Before the crisis, the public budgets of several countries reached deficits of 8% – 12% (Ireland, Romania, Italy, Spain, etc.), and the current account deficits amounted to 15% – 20% (Romania, Hungary, the Baltic Countries). And the effects became visible as soon as the crisis commenced: productivity went down and the unemployment rate went up. Restoring such imbalances to acceptable levels after being hit by a worldwide financial crisis requires “austerity measures”. As we are well aware, public debate with regard to whether or not such measures should be applied is very controversial and it triggered political crises (in Greece, Italy) bringing some countries to a stalemate.

Some feel that the level of the deficits and of public debt has nothing to do with being poor or rich. For example, Romania has constantly had relatively low deficits and public debts, but not for being a rich country. There are rich countries that have huge public debts and high budget deficits (see France and Germany a few years back and USA today). I think that not many countries can afford to ignore the Washington Consensus and if they do, they do it at their own expense. If you have a strong economy, with national production and a high taxable amount, then you have sufficient budget income to cover public expenditure, including social welfare programs. If your economy is less developed and/or weaker, then your income is less than your public expenses and therefore you register high budget deficits, which you have to cover from public debt (limited, within the EU, to 60% of GDP).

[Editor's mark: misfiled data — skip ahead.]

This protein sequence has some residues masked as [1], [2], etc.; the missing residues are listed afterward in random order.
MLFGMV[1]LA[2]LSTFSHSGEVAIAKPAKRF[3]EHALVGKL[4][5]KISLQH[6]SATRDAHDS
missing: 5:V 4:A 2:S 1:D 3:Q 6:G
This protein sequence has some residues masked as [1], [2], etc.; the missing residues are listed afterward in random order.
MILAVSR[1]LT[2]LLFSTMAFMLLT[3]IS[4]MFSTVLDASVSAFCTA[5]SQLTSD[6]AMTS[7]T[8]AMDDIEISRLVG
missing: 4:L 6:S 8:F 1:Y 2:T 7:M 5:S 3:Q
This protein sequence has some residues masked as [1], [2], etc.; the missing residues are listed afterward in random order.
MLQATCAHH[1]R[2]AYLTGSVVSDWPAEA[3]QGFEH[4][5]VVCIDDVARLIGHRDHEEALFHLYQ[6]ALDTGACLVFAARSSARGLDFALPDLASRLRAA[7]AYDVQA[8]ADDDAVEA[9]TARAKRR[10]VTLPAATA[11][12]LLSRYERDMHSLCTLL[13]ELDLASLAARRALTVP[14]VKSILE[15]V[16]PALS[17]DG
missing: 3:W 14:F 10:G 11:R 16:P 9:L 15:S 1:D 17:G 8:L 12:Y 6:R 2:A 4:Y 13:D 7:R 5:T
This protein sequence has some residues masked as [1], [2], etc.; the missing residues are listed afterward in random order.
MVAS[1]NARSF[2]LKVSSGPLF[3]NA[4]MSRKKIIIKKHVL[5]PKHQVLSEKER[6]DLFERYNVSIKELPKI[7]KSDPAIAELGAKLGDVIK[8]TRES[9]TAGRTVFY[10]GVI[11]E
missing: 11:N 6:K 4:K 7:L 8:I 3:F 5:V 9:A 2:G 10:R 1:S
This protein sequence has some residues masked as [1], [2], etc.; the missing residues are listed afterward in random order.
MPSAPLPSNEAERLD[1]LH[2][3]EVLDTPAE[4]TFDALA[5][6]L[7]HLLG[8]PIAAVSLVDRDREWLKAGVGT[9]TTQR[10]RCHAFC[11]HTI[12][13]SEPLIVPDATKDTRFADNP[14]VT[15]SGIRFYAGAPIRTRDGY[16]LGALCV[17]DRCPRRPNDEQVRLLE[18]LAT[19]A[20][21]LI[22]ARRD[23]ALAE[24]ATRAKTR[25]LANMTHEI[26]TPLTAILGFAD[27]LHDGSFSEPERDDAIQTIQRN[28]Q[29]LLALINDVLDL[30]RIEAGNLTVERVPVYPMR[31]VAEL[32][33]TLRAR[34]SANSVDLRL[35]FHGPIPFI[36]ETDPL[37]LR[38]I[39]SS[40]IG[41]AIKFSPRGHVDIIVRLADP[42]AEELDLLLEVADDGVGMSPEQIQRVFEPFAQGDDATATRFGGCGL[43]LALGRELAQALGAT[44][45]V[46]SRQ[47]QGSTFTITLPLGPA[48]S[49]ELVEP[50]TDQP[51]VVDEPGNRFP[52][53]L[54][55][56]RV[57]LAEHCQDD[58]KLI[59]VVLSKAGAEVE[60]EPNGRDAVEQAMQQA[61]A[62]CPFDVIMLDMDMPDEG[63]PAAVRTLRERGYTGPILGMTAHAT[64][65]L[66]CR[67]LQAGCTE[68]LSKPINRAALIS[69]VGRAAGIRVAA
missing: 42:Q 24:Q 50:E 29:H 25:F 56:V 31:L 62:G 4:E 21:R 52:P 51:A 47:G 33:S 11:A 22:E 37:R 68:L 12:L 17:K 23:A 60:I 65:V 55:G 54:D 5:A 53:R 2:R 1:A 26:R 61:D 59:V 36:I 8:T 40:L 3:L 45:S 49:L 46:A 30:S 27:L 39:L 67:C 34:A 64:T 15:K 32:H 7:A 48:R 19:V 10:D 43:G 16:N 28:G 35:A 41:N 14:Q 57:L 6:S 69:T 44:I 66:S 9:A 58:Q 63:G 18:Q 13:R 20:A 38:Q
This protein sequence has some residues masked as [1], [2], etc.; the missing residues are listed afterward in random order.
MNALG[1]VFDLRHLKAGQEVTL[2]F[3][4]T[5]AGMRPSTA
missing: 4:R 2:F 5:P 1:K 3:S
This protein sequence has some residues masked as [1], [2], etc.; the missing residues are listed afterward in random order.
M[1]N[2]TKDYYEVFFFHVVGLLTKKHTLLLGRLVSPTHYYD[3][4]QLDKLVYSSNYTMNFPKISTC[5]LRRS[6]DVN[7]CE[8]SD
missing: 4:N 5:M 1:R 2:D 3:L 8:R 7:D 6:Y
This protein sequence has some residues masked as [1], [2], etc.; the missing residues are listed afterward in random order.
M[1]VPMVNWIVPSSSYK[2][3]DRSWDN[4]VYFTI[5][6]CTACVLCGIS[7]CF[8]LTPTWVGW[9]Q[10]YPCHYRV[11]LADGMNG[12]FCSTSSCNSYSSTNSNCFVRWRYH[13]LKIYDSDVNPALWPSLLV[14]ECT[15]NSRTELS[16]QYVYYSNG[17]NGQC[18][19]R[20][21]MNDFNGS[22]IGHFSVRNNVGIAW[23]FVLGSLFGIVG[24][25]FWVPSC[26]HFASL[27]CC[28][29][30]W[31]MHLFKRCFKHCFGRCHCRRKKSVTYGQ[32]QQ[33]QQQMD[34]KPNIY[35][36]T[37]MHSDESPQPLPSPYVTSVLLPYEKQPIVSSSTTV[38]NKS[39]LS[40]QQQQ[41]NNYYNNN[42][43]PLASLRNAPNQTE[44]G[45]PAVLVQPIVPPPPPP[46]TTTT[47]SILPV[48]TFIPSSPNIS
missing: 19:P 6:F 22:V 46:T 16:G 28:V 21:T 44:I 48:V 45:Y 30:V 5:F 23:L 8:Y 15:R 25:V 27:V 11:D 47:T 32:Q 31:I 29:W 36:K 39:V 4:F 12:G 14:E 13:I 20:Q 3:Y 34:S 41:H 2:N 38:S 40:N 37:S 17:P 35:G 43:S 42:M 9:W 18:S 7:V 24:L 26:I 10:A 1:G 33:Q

In other words, if you don’t need the help of the IMF, you can do whatever you want. If you do need help, you apply the lesson learnt in school. If you are a country that needs to attract foreign investments and foreign capital, the balance of external payments translates into an export competitive and attractive economy. A high deficit of the balance of payments requires the assistance of the IMF and “orthodox” correction and restructuring economic policies in order to restore the sustainability. The aim is to increase the competitiveness of the real economy.

Sustainable development, based on fiscal balances and financial stability, seemed to be a natural component of western economies. There were corrections now end then, depending on the economic cycles and, rarely, some developed countries even benefitted from IMF assistance programs for major restructuring operations (in England, it was performed by Margaret Thatcher with a courage and determination hardly seen in the political environment). But in general, the western world has been quite relaxed thinking that the lesson only had to be taught to the developing, emerging countries. Romania had to learn this lesson in the transition period from a centralized economy to a market economy. Today, having a functional market economy, all it has to do is apply the lesson.

It seems however that it is now time for the entire Europe to (re)learn the Washington consensus. I am optimistic that this will occur and that the European Union will be more resilient before a financial crisis.